Increasing calls from lawmakers and federal regulators to improve U.S. natural gas pipeline cybersecurity are “credit positive” for operators and the utilities that have come to rely on them, according to Moody’s Investors Service.
During a hearing last month before the U.S. House Energy and Commerce Committee’s energy subcommittee, FERC Commissioners Richard Glick and Cheryle LaFleur expressed concerns about the lack of mandatory cybersecurity standards for the U.S. gas pipeline system as they push for better federal standards.
Moody’s said the implementation of federally mandated cybersecurity standards could benefit pipeline operators and utilities, since the addition of baseline defenses could make pipelines more difficult targets for attackers. Federal standards would also support pipeline operators’ ability to recover costs through future rates and support their financial position.
A Government Accountability Office (GAO) audit last year also cited cybersecurity as a weakness. The natural gas pipeline security program is run by the Transportation Security Administration (TSA). Moody’s noted that its oversight of industry cybersecurity is lacking, as the TSA only has the equivalent of six full-time employees tasked with supervising the entire U.S. interstate pipeline industry.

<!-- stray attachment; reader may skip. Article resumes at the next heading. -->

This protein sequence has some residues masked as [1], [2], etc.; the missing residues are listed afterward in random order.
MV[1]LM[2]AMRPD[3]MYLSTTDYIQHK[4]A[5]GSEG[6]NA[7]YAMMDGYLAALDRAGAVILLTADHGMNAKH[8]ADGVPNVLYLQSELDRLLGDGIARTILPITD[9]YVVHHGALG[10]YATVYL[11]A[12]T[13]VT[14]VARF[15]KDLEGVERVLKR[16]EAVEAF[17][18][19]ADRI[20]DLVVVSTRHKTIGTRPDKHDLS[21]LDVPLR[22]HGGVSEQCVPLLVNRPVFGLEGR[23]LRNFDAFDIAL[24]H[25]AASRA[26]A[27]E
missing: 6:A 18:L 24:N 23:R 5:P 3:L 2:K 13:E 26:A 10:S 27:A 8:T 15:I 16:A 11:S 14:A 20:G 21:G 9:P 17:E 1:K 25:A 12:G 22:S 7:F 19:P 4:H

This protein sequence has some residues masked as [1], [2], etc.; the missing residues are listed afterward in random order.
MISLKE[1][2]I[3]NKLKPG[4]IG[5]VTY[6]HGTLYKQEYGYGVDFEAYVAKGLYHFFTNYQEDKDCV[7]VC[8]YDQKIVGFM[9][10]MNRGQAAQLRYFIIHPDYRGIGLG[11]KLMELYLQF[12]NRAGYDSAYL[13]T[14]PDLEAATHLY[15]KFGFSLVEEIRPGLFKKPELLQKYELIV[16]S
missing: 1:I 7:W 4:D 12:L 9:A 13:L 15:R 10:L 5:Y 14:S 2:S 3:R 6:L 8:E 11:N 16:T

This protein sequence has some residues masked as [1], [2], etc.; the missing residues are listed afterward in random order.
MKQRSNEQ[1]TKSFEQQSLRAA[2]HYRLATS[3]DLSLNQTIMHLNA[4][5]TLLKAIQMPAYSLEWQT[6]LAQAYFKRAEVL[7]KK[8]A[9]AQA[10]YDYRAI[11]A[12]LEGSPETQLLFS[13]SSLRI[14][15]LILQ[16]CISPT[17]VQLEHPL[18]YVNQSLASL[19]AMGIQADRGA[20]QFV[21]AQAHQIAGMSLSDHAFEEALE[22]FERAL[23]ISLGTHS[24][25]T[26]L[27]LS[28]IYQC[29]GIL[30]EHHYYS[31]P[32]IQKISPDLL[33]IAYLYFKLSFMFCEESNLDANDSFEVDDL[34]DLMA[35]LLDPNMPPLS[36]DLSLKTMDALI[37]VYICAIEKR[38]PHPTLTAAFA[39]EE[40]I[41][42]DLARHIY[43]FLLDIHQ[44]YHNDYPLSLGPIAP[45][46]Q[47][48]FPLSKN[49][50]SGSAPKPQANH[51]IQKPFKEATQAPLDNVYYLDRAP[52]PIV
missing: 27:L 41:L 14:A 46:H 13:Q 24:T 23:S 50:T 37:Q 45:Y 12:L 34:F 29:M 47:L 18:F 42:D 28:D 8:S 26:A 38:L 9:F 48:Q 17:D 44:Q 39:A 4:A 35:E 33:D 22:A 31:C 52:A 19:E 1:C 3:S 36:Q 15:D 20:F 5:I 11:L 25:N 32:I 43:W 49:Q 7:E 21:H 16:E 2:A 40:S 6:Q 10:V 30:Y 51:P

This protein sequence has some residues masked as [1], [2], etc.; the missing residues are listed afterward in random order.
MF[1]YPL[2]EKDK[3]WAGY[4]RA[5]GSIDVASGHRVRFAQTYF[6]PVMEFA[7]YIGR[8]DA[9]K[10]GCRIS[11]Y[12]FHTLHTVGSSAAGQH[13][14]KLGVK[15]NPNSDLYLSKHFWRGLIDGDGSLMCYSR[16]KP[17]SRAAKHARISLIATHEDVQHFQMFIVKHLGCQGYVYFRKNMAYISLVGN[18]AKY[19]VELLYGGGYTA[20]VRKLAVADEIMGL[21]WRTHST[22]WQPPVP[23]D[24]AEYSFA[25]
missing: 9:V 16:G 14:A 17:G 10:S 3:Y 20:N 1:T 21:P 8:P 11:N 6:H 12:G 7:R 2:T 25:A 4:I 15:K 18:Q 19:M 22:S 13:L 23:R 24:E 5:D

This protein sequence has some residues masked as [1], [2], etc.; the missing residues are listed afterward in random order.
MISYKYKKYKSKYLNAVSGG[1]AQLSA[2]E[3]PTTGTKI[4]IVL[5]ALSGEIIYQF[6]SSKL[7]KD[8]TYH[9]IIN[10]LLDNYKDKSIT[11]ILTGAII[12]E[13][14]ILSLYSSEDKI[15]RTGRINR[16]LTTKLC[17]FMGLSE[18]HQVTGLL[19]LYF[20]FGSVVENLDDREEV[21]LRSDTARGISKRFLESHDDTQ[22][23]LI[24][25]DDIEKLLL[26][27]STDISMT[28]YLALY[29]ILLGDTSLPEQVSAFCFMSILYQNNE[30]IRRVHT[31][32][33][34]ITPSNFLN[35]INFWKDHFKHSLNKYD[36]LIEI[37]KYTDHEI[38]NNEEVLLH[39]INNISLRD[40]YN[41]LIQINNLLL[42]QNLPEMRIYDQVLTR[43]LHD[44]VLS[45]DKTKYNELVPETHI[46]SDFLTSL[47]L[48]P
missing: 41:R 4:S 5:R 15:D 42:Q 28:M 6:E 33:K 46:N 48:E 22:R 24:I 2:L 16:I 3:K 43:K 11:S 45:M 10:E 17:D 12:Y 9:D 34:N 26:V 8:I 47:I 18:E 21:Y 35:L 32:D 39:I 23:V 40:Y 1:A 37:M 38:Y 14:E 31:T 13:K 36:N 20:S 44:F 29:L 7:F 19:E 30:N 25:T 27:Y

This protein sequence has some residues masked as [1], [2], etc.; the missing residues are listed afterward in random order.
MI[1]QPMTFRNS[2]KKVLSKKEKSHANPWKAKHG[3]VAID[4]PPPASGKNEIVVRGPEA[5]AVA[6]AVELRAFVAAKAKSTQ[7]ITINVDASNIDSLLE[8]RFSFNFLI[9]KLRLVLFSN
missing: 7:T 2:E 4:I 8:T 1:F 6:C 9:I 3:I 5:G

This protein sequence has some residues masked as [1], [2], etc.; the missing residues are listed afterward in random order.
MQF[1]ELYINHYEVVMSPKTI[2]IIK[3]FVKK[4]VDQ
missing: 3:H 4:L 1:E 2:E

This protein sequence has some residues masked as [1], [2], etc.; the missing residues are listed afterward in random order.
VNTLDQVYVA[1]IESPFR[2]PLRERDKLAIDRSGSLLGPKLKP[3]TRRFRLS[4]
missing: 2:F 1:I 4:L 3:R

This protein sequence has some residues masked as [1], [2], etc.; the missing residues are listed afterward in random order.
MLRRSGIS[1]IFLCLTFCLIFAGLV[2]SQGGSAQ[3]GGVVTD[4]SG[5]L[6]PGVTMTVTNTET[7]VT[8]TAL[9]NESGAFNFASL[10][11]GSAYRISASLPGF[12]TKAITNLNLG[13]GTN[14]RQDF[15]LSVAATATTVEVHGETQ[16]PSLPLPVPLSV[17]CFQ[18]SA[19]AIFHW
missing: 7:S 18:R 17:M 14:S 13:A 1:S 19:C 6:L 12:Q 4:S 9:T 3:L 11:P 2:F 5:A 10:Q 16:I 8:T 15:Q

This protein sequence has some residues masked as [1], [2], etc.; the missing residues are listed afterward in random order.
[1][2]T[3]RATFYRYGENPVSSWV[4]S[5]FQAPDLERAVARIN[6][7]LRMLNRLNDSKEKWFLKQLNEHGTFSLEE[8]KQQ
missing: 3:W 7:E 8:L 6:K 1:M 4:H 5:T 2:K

FERC currently only requires utilities to report cyberattacks on electric grids, even when attacks do not cause service disruptions. Previously, utilities were required to report attacks if they interfered with service. Unlike utilities, however, interstate natural gas pipelines are not covered by the requirements currently in place.
“We view mandatory cybersecurity standards as a starting point for protecting against cyber threats,” Moody’s analysts wrote in a report on Wednesday. “The adoption of mandatory cybersecurity standards in the natural gas pipeline sector will help guarantee that all operators are focused on this growing risk (at least to the level required by law) and force any late adopters to shore up their baseline defenses and become more difficult targets for attackers, or face regulatory fines and increased oversight.”
The increasing reliance of pipeline operators on sophisticated networked computer systems and electronic data leaves them vulnerable to attacks from cybercriminals, who have identified natural gas pipelines as a prized target, according to the report. Operators are not currently required to report cyberattacks if they are not deemed material by the company, Moody’s said.
“As a regulated asset, natural gas pipelines charge rates that can be adjusted through rate case proceedings to recover prudently incurred costs,” Moody’s said. “Mandatory cybersecurity standards would support pipeline operator arguments of the need to increase investments in this area, which should strengthen their case for recovering these costs through future rates. This, in turn, would further support their financial position.”
Moody’s also said that while improved government oversight would be a credit positive, the ultimate responsibility for protecting infrastructure lies with the operators themselves.
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